Did you forget your password again? Are you using the same password for multiple log-ins? Have you been locked out of your online banking? Again?

If you answered yes to even one of these questions, keep reading; we have some insight that might help.

At New Business Directions, we take data security very seriously–a compromise of our security system is, quite simply, not an option. That’s why we use LastPass, a game-changing application we think would improve the lives of all of our customers.

LastPass is a password management solution that uses strong encryption algorithms to store and protect your sensitive information while removing the stress of logging in. No more forgotten password runarounds, hacked Facebook accounts, or “this password is too weak” messages.

When you create an account with LastPass and install the  app’s browser extension, your log-in credentials will always be current on every web-based platform you utilize. LastPass will auto-fill your credentials on a website, update your records when it sees your credentials have changed, and save your log-in information when it notices you’re signing in to a location that’s not saved in your Vault.

LastPass also makes sharing sensitive data with other people (like your accountant) easier. From the LastPass Vault, you can opt to share a password to another individual with or without their ability to view the password. By using the sharing feature, whenever your passwords are updated in your Vault, they’re also automatically updated for anyone else you’ve shared access to.

The functionality of LastPass extends even further, with options to add information to your password cards like a one-time password or security questions and answers. Plus, their secure password generator can help you create complex passwords that are more secure than the variations on a common theme you might be using. If you’re interested in learning more about LastPass or signing up for your small business, reach out to us. You can also learn more by visiting this link.

It can be hard for a business owner to know how to take their business to the next level of growth and profitability. If you’ve reached a revenue or profit level plateau, it could be that knowing how to scale your business is not a skill in your skillset — yet.

A classic management book on scaling has made a recent comeback and could be your ticket to leveling up your business. High Output Management, written by ex-chairman and CEO of Intel Andrew Grove was originally published back in 1983 but has resurfaced in popularity in Silicon Valley. While not widely known outside of the Bay Area, many readers claim it’s the best management book they have ever read; some even claim it’s life-changing. It is certainly a timeless and invaluable read for business owners and managers.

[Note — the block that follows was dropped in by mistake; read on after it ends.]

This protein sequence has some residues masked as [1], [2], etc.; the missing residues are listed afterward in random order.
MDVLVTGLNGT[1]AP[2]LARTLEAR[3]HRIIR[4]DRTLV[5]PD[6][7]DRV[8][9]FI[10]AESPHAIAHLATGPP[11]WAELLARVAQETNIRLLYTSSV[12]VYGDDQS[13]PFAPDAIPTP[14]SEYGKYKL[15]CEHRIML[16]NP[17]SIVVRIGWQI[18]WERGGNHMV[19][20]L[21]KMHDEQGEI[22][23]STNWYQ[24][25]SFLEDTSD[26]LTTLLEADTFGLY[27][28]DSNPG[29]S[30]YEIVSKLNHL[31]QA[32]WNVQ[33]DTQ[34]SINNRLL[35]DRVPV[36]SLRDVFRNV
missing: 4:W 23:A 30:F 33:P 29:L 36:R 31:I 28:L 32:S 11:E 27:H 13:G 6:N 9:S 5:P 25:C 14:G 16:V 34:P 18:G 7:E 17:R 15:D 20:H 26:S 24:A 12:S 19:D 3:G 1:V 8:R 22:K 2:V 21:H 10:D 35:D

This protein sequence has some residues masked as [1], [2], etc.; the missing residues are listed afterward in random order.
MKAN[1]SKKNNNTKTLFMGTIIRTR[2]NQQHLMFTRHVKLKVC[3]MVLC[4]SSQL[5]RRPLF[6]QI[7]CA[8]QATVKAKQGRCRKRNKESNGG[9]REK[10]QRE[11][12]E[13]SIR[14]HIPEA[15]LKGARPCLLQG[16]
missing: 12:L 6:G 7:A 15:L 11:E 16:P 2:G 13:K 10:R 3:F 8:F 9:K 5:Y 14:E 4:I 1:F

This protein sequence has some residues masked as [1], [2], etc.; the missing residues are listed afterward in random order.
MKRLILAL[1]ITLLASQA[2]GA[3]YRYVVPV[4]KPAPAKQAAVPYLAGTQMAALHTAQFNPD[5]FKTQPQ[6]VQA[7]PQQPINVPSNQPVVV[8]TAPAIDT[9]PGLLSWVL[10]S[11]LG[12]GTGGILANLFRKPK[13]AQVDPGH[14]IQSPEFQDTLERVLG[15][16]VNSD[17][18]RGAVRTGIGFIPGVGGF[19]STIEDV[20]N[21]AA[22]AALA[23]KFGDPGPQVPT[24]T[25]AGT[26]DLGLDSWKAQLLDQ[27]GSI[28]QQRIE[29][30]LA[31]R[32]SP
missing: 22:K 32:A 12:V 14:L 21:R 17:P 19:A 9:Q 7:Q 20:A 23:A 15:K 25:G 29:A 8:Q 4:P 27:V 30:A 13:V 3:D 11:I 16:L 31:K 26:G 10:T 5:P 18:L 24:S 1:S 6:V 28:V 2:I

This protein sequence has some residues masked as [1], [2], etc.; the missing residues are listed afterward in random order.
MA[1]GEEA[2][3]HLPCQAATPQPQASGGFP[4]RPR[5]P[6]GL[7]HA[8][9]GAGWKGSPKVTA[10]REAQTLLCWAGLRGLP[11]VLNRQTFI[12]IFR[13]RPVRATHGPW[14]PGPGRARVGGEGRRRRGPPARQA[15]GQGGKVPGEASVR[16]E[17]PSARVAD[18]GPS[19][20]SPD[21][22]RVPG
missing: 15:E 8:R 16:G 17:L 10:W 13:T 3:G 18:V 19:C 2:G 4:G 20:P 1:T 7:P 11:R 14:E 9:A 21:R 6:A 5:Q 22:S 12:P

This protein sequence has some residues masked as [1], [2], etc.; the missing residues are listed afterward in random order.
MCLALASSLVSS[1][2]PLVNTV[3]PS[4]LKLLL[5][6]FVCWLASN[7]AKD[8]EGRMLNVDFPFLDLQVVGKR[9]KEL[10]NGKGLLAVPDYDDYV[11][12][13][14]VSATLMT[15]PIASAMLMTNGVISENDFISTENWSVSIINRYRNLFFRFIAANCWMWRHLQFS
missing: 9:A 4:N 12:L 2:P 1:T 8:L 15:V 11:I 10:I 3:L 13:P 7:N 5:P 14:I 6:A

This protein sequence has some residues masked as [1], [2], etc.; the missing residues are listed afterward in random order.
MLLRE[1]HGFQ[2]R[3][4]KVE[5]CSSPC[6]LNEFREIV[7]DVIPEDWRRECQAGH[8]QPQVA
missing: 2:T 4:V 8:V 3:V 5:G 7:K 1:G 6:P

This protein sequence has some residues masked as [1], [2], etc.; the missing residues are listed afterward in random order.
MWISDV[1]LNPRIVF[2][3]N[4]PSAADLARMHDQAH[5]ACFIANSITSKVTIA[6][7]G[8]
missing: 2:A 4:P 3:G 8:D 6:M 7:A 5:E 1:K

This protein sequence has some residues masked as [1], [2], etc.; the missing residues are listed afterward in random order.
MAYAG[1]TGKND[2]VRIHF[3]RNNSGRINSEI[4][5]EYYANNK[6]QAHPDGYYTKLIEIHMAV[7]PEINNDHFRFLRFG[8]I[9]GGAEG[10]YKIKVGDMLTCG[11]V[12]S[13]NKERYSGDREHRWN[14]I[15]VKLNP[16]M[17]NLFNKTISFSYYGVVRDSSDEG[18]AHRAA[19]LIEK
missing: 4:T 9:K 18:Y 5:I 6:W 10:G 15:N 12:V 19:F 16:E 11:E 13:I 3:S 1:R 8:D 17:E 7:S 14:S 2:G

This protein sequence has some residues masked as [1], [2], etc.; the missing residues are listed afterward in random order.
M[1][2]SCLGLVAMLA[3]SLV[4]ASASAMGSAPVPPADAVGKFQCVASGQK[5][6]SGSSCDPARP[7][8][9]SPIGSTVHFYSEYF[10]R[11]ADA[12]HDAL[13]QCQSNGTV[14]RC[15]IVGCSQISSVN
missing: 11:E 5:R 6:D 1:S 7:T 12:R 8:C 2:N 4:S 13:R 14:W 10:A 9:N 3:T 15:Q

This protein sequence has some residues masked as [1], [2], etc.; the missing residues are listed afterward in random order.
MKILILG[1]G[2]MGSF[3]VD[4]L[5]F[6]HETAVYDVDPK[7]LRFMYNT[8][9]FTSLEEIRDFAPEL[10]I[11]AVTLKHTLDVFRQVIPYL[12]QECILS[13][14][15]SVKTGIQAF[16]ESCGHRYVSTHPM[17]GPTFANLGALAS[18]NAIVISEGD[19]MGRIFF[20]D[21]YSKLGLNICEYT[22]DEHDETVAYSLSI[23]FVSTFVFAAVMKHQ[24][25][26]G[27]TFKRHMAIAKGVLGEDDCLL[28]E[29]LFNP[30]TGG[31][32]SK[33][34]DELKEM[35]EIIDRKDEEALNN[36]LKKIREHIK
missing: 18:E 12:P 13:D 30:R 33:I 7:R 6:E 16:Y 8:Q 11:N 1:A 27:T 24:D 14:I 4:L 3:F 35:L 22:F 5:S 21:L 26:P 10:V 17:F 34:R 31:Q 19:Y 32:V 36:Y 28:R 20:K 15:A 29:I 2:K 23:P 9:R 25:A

In the book, Grove applies the principles of engineering and manufacturing production to management. It’s all about process: developing processes and procedures so that you can track what’s going on and measure the results, or output, every step of the way. Only then can you improve the process so that it leads to high output.

Grove also delves into the ways managers can motivate their team members and affect production outputs. He focuses on the concept of leverage, which enables scaling both positively and negatively, and how it can affect employees’ output. An act of positive leverage might occur when a manager adds a “nudge” activity to enable their employees’ work, while a negative example might occur when a manager meddles with the progress an employee is making. 

We’ve all been the victim of an ineffective meeting, and Grove breaks down the idea of holding purpose-driven meetings while touching on key meeting topics such as decision-making, planning, motivation, performance reviews, and values.

One of the most significant highlights from the book, however, drives home a message we’ve all heard before: change starts from within. If you’re a business owner who’s motivated to improve the output of your organization, the first, most important step is to train yourself. Only then will you be able to rally the troops and push past your profit plateau.

In accounting, “internal control” is a key term to know. Internal control is the series of processes and procedures that are performed within the organization to ensure the integrity and accuracy of the financial information and reporting of that organization. It is an important means of protecting the business owners, employees, vendors, investors, and stakeholders. 

In a small business, maintaining good internal control is often a challenge since team size is smaller and resources are limited. Yet, it is essential to understand so that owners understand what risks they are taking every day in their businesses.  A good system of internal controls can help the organization reduce the risk of fraud, safeguard against loss, and demonstrate good business practices.